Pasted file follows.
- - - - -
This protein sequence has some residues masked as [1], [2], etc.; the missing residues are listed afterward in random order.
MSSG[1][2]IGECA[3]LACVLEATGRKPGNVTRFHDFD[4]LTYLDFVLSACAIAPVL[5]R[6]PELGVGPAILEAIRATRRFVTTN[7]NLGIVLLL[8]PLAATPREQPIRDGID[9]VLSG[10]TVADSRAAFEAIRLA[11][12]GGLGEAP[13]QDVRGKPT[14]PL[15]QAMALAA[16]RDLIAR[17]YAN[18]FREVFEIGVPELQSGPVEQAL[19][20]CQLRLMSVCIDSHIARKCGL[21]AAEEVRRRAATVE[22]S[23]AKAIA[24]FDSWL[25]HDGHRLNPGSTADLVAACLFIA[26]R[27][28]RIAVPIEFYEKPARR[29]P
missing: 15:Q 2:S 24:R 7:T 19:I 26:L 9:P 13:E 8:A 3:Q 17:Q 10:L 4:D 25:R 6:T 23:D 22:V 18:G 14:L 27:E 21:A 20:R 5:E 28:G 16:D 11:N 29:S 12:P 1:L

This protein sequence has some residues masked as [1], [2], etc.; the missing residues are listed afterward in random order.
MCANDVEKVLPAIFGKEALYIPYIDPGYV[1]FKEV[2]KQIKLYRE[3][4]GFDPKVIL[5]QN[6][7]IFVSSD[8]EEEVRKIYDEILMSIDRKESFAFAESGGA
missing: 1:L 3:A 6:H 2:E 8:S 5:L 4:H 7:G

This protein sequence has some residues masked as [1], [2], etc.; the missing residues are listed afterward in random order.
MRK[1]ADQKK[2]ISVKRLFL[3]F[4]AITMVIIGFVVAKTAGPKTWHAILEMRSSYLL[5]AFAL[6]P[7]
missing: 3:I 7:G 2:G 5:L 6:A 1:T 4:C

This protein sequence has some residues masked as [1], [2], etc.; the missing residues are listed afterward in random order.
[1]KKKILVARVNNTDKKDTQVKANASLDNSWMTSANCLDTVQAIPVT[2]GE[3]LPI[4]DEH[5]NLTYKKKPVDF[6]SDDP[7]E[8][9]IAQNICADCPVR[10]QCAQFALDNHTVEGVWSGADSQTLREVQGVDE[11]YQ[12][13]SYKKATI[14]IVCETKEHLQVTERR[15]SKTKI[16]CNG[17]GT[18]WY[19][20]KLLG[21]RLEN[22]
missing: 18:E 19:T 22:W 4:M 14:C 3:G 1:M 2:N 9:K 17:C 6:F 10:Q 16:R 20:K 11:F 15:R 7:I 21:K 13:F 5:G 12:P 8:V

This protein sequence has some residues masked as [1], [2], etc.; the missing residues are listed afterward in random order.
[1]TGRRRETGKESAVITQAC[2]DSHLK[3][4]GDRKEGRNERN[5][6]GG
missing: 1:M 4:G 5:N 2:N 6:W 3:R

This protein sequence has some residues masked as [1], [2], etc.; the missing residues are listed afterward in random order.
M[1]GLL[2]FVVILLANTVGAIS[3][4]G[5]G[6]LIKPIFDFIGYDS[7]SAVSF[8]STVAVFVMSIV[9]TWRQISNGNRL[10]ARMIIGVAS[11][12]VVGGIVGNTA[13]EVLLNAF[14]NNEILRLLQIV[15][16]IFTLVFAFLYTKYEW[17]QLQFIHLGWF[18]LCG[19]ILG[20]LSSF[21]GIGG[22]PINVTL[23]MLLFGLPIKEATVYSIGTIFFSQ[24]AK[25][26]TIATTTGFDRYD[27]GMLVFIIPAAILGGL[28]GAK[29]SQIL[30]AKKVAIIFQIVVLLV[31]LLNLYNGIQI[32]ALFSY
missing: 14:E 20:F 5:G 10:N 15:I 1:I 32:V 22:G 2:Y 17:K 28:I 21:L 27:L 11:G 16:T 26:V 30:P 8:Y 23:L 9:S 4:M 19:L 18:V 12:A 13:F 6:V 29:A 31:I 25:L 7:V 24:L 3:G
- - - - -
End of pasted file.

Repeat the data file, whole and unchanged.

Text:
This protein sequence has some residues masked as [1], [2], etc.; the missing residues are listed afterward in random order.
MSSG[1][2]IGECA[3]LACVLEATGRKPGNVTRFHDFD[4]LTYLDFVLSACAIAPVL[5]R[6]PELGVGPAILEAIRATRRFVTTN[7]NLGIVLLL[8]PLAATPREQPIRDGID[9]VLSG[10]TVADSRAAFEAIRLA[11][12]GGLGEAP[13]QDVRGKPT[14]PL[15]QAMALAA[16]RDLIAR[17]YAN[18]FREVFEIGVPELQSGPVEQAL[19][20]CQLRLMSVCIDSHIARKCGL[21]AAEEVRRRAATVE[22]S[23]AKAIA[24]FDSWL[25]HDGHRLNPGSTADLVAACLFIA[26]R[27][28]RIAVPIEFYEKPARR[29]P
missing: 15:Q 2:S 24:R 7:T 19:I 26:L 9:P 13:E 8:A 3:Q 17:Q 10:L 4:D 25:R 6:T 23:D 22:V 18:G 14:L 27:E 21:A 20:R 5:E 28:G 16:D 11:N 29:S 12:P 1:L

This protein sequence has some residues masked as [1], [2], etc.; the missing residues are listed afterward in random order.
MCANDVEKVLPAIFGKEALYIPYIDPGYV[1]FKEV[2]KQIKLYRE[3][4]GFDPKVIL[5]QN[6][7]IFVSSD[8]EEEVRKIYDEILMSIDRKESFAFAESGGA
missing: 1:L 3:A 6:H 2:E 8:S 5:L 4:H 7:G

This protein sequence has some residues masked as [1], [2], etc.; the missing residues are listed afterward in random order.
MRK[1]ADQKK[2]ISVKRLFL[3]F[4]AITMVIIGFVVAKTAGPKTWHAILEMRSSYLL[5]AFAL[6]P[7]
missing: 3:I 7:G 2:G 5:L 6:A 1:T 4:C

This protein sequence has some residues masked as [1], [2], etc.; the missing residues are listed afterward in random order.
[1]KKKILVARVNNTDKKDTQVKANASLDNSWMTSANCLDTVQAIPVT[2]GE[3]LPI[4]DEH[5]NLTYKKKPVDF[6]SDDP[7]E[8][9]IAQNICADCPVR[10]QCAQFALDNHTVEGVWSGADSQTLREVQGVDE[11]YQ[12][13]SYKKATI[14]IVCETKEHLQVTERR[15]SKTKI[16]CNG[17]GT[18]WY[19][20]KLLG[21]RLEN[22]
missing: 18:E 19:T 22:W 4:M 14:C 3:G 1:M 2:N 9:K 17:C 6:F 10:Q 16:R 20:K 11:F 15:R 7:I 21:K 13:F 5:G 12:P 8:V

This protein sequence has some residues masked as [1], [2], etc.; the missing residues are listed afterward in random order.
[1]TGRRRETGKESAVITQAC[2]DSHLK[3][4]GDRKEGRNERN[5][6]GG
missing: 1:M 4:G 5:N 2:N 6:W 3:R

This protein sequence has some residues masked as [1], [2], etc.; the missing residues are listed afterward in random order.
M[1]GLL[2]FVVILLANTVGAIS[3][4]G[5]G[6]LIKPIFDFIGYDS[7]SAVSF[8]STVAVFVMSIV[9]TWRQISNGNRL[10]ARMIIGVAS[11][12]VVGGIVGNTA[13]EVLLNAF[14]NNEILRLLQIV[15][16]IFTLVFAFLYTKYEW[17]QLQFIHLGWF[18]LCG[19]ILG[20]LSSF[21]GIGG[22]PINVTL[23]MLLFGLPIKEATVYSIGTIFFSQ[24]AK[25][26]TIATTTGFDRYD[27]GMLVFIIPAAILGGL[28]GAK[29]SQIL[30]AKKVAIIFQIVVLLV[31]LLNLYNGIQI[32]ALFSY
missing: 14:E 20:F 5:G 10:N 15:I 1:I 32:V 22:G 2:Y 17:K 28:I 21:L 27:L 11:G 16:T 26:V 30:P 8:Y 23:L 9:S 4:M 19:L 18:V 12:A 13:F 6:V 29:A 31:I 25:L 7:V 24:L 3:G